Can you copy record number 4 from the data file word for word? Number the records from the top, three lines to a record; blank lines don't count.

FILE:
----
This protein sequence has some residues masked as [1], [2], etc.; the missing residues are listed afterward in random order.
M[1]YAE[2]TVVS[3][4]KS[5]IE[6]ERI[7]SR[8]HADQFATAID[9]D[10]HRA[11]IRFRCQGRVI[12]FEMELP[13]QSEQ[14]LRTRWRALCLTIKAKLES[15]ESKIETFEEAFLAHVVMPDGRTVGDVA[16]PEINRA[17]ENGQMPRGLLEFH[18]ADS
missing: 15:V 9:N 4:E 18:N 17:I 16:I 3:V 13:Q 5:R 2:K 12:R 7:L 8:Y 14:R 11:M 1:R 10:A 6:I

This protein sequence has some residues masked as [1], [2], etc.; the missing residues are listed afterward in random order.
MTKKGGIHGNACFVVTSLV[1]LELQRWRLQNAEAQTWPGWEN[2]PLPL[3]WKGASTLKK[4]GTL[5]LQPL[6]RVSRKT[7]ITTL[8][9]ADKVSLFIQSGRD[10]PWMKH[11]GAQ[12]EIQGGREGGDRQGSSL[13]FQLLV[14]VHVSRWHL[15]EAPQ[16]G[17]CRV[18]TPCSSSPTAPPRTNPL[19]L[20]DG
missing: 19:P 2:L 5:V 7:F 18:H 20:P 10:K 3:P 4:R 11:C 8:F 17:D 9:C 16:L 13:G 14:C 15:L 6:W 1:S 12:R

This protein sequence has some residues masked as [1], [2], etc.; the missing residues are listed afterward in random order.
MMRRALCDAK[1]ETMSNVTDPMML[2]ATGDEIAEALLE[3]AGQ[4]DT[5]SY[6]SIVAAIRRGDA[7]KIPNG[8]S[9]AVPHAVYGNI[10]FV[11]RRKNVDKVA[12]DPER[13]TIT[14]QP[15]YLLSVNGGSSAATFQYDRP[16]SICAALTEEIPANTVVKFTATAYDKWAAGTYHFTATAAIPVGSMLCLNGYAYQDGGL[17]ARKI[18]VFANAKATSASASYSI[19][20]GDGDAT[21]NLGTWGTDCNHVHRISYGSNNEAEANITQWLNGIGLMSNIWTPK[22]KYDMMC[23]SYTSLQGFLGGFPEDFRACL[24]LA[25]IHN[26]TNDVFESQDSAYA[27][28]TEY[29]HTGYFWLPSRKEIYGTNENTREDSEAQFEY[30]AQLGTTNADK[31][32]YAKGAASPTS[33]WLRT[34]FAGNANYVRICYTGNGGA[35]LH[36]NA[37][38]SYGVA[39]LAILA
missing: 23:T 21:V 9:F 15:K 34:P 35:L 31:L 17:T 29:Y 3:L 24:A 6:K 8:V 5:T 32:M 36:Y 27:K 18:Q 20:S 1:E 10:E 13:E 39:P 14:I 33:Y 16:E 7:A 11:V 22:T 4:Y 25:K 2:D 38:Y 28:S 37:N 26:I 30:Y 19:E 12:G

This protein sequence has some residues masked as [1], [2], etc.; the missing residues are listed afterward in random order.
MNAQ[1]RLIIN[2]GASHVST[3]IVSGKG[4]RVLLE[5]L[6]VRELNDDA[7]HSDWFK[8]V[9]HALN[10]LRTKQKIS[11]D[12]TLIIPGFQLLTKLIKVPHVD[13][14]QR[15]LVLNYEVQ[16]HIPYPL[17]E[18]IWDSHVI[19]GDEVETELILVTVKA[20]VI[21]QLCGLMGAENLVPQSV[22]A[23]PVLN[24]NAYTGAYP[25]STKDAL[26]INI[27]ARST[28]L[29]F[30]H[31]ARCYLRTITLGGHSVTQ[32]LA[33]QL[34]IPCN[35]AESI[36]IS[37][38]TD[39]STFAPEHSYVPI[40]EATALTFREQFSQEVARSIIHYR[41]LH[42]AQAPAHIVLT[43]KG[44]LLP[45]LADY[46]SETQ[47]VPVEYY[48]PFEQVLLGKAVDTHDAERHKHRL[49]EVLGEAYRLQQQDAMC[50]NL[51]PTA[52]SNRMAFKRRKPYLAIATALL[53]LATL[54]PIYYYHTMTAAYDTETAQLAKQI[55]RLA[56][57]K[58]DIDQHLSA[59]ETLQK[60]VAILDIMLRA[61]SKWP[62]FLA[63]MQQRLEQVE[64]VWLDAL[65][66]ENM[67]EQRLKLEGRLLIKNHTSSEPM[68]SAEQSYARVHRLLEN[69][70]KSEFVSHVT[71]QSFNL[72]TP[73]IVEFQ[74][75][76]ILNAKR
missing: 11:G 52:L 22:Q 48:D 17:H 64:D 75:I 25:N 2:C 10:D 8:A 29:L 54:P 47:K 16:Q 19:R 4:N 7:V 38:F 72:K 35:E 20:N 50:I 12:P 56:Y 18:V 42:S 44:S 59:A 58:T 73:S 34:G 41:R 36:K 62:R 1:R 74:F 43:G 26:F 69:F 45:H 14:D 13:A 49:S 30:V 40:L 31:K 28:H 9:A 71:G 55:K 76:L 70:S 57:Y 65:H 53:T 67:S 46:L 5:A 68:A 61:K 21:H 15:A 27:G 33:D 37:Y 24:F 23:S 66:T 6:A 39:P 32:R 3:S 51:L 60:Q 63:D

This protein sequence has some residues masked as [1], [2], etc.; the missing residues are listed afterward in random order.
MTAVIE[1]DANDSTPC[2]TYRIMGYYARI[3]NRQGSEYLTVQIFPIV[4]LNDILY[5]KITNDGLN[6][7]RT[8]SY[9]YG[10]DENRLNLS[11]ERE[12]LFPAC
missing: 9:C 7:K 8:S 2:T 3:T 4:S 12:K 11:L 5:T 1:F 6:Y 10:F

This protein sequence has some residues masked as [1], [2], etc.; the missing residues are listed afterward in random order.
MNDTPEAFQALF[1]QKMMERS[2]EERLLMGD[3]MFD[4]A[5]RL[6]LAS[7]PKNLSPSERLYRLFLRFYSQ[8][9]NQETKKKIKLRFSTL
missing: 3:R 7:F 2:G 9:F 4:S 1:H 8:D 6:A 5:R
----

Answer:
This protein sequence has some residues masked as [1], [2], etc.; the missing residues are listed afterward in random order.
MNAQ[1]RLIIN[2]GASHVST[3]IVSGKG[4]RVLLE[5]L[6]VRELNDDA[7]HSDWFK[8]V[9]HALN[10]LRTKQKIS[11]D[12]TLIIPGFQLLTKLIKVPHVD[13][14]QR[15]LVLNYEVQ[16]HIPYPL[17]E[18]IWDSHVI[19]GDEVETELILVTVKA[20]VI[21]QLCGLMGAENLVPQSV[22]A[23]PVLN[24]NAYTGAYP[25]STKDAL[26]INI[27]ARST[28]L[29]F[30]H[31]ARCYLRTITLGGHSVTQ[32]LA[33]QL[34]IPCN[35]AESI[36]IS[37][38]TD[39]STFAPEHSYVPI[40]EATALTFREQFSQEVARSIIHYR[41]LH[42]AQAPAHIVLT[43]KG[44]LLP[45]LADY[46]SETQ[47]VPVEYY[48]PFEQVLLGKAVDTHDAERHKHRL[49]EVLGEAYRLQQQDAMC[50]NL[51]PTA[52]SNRMAFKRRKPYLAIATALL[53]LATL[54]PIYYYHTMTAAYDTETAQLAKQI[55]RLA[56][57]K[58]DIDQHLSA[59]ETLQK[60]VAILDIMLRA[61]SKWP[62]FLA[63]MQQRLEQVE[64]VWLDAL[65][66]ENM[67]EQRLKLEGRLLIKNHTSSEPM[68]SAEQSYARVHRLLEN[69][70]KSEFVSHVT[71]QSFNL[72]TP[73]IVEFQ[74][75][76]ILNAKR
missing: 11:G 52:L 22:Q 48:D 17:H 64:D 75:I 25:N 2:C 10:D 8:A 29:L 54:P 47:K 16:Q 19:R 4:N 7:V 38:F 72:K 35:E 20:N 50:I 12:P 56:Y 18:V 42:S 44:S 59:A 58:T 73:S 34:G 41:R 36:K 62:R 1:R 74:F 43:G 26:F 69:F 45:H 14:D 13:A 49:S 30:V 40:L 31:K 28:H 9:A 71:G 55:K 76:L 70:S 57:Y 65:H 53:T 67:S 46:L 5:A 68:A 61:K 21:H 15:A 27:G 33:D 37:Y 24:F 23:S 66:T 6:A 39:P 32:R 3:S 51:L 60:Q 63:D